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learn why. More than discovering how many people are abandoning Facebook, we need to know where they are going. i.e.: how many, who, why, where and for how long? Enough questions, let’s get some answers, before you too abandon this concept and change to another platform, which someone today is designing in a garage in Palo Alto, a classroom in Brazil or a tiny room in South Korea!

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TRENDS Facebook has long been widely regarded as the largest and most important social network in the world. With around 1.3 billion users, it rivals the most important Internet traffic share with Google (in the search segment). To be absolutely precise, we should spend the rest of the start of this microbook providing data confirming everything we say: that Facebook really is the largest network in the world, which leads in practically every market except the SICK countries (Syria, Iraq, China and North Korea, where Facebook is not authorised by the governments) and a multitude of factual information which is all too obvious. Well: we’re not going to do that. This isn’t an academic book and I don’t even know if we can call it a book. We have named it a microbook, because the idea is somewhere between isolated information or statistics on the subject

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and an essay which discusses part of the issue addressed at length. In this regard, we will go lightly on sources, not to mention the studies and origin of what is important that “The end of Facebook” brings you: new consumer behaviour in this social network, the reasons behind this behaviour and impact of these movements in the digital world spectrum, in particular of other social networks and the app market. Going back to base: Facebook and Google compete with each other for Internet traffic and the reason is: money. The profit sustaining these companies comes from advertising (although in different formats, since Google focuses its business on the search engine market, while Facebook focuses on pure advertisements and promoted posts), which, among other factors, depends on traffic within the perimeter of their networks and the capacity to segment them efficiently for brands, communities and organisations. As is well known, Google - which revolutionised the search engine market years ago - has never managed to dominate in social networks and even G+ (which has been the best attempt of all), which is technically advanced and has advantages such as integration with Gmail or Hangout (group chat and video conferences), has never been able to threaten Facebook’s reign, perhaps because it came too late.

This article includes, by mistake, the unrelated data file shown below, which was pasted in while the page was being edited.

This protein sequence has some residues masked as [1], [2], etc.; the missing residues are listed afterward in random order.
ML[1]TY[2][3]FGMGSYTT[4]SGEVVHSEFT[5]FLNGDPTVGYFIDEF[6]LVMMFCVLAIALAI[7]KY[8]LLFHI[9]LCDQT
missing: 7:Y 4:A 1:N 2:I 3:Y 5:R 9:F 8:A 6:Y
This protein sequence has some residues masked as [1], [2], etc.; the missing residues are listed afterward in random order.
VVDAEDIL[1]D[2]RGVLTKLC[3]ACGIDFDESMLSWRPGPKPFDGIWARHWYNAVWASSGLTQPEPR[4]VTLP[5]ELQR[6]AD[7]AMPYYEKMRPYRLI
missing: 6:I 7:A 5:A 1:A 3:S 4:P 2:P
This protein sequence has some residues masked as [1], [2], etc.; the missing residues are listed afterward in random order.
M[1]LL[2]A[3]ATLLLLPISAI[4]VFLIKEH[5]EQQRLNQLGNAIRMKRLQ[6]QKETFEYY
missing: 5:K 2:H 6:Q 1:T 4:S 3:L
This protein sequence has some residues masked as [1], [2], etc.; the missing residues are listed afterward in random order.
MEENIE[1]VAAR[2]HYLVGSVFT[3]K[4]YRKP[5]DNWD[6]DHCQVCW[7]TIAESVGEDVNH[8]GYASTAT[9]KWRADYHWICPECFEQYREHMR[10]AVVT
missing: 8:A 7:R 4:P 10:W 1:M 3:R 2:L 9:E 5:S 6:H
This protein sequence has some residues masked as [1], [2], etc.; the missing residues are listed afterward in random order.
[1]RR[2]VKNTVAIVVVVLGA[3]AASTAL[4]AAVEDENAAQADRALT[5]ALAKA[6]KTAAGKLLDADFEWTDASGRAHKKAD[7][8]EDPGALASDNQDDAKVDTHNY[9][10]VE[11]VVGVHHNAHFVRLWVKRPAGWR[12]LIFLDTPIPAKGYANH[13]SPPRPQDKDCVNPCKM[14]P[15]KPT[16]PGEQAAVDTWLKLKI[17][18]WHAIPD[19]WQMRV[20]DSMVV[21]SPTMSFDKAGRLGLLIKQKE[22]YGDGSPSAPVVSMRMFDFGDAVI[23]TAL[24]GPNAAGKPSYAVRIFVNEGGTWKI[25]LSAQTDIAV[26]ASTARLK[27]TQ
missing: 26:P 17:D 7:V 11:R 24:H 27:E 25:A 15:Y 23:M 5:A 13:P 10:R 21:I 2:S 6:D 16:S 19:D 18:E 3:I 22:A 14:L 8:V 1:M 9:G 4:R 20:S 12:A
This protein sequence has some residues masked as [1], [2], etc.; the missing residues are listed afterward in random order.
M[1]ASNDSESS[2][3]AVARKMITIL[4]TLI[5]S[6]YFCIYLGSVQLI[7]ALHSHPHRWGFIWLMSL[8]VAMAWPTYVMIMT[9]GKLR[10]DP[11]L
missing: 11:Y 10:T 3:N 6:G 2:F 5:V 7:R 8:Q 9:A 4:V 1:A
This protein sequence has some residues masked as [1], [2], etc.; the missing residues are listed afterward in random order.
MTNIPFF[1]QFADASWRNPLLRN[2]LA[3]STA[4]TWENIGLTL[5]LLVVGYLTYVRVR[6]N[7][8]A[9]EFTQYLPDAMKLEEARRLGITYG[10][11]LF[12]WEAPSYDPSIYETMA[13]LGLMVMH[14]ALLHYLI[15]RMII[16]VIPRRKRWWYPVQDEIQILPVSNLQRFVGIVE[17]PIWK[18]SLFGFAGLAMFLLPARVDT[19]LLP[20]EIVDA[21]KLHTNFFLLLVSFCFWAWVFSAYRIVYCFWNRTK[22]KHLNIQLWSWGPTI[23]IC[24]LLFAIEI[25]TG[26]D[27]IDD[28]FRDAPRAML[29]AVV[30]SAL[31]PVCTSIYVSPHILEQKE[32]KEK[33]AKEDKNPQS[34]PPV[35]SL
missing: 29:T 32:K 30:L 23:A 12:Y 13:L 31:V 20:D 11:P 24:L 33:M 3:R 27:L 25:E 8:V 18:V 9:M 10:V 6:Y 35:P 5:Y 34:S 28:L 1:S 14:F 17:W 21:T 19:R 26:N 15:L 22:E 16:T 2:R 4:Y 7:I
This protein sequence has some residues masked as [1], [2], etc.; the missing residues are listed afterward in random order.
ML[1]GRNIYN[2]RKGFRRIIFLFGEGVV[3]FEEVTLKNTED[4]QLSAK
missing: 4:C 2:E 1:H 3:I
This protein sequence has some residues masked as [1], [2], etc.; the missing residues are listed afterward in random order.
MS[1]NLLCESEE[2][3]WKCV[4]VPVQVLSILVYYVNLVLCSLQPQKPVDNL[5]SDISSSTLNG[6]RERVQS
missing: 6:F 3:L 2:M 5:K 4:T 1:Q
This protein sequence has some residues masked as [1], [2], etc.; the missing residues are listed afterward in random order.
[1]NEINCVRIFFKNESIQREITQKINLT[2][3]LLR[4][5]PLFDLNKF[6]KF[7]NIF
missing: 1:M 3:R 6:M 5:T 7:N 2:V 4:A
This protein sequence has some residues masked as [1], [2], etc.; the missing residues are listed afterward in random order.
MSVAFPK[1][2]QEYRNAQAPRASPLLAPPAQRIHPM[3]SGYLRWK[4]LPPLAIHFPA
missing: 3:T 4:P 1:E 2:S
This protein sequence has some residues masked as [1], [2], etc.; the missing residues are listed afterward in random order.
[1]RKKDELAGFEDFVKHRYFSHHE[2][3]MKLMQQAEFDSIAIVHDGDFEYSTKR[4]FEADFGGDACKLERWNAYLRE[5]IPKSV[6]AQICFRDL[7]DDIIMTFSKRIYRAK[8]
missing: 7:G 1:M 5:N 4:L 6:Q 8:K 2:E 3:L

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This is a particularly important point, because Facebook, obsessed with the potential competition of its giant rival, probably concentrated its defences in one area and left another further ahead weakened and open to attack, because it considered it the most unlikely risk. Facebook will have considered three threats to its leadership in the area of social networks: Competition - The appearance of a mainstream network by a large operator (Google or theoretically Microsoft or Apple) which would make Facebook’s mega traffic overflow to that network, as had been the case when Myspace and hi5 vanished to make way for the network created by Mark Zuckerberg. Formats & Distribution - The app platforms and their distribution formats, controlled first by Apple and later by the Android market. The risk that this disadvantage in the control of distribution could lead to devices less easily integrated with Facebook was real, which could be critical both for the management of the network of advertisers, and for the developers and particularly the affiliate network.

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Commercial / Irrelevant Content - The risk that content could be too commercial. That is, that the brands and advertising could transform Facebook into a commercial area which annoyed users to such a degree that it would make them search for less saturated alternatives. Users tend to see advertising as the cost for being able to access certain content for free, although Google has decreased that cost of such effort by introducing relevance based advertising, which has made users see advertisements and search engine results that are closely related to what they wanted to see or know at that moment. Facebook, which has been unable to have algorithms as advanced as Google’s to generate perfect relations between users and advertisers, was very conscious of seeking to defend the network from commercial spam which could theoretically destroy it within a short time. This third concern for Facebook is intriguing, because it was the only one based on content as a risk factor - when content is what underpins Facebook’s success. The Palo Alto company took the control of these risks seriously, particularly since floating the company in May 2012. Among the rules that it created to prevent advertising from bothering users, it is important to note that which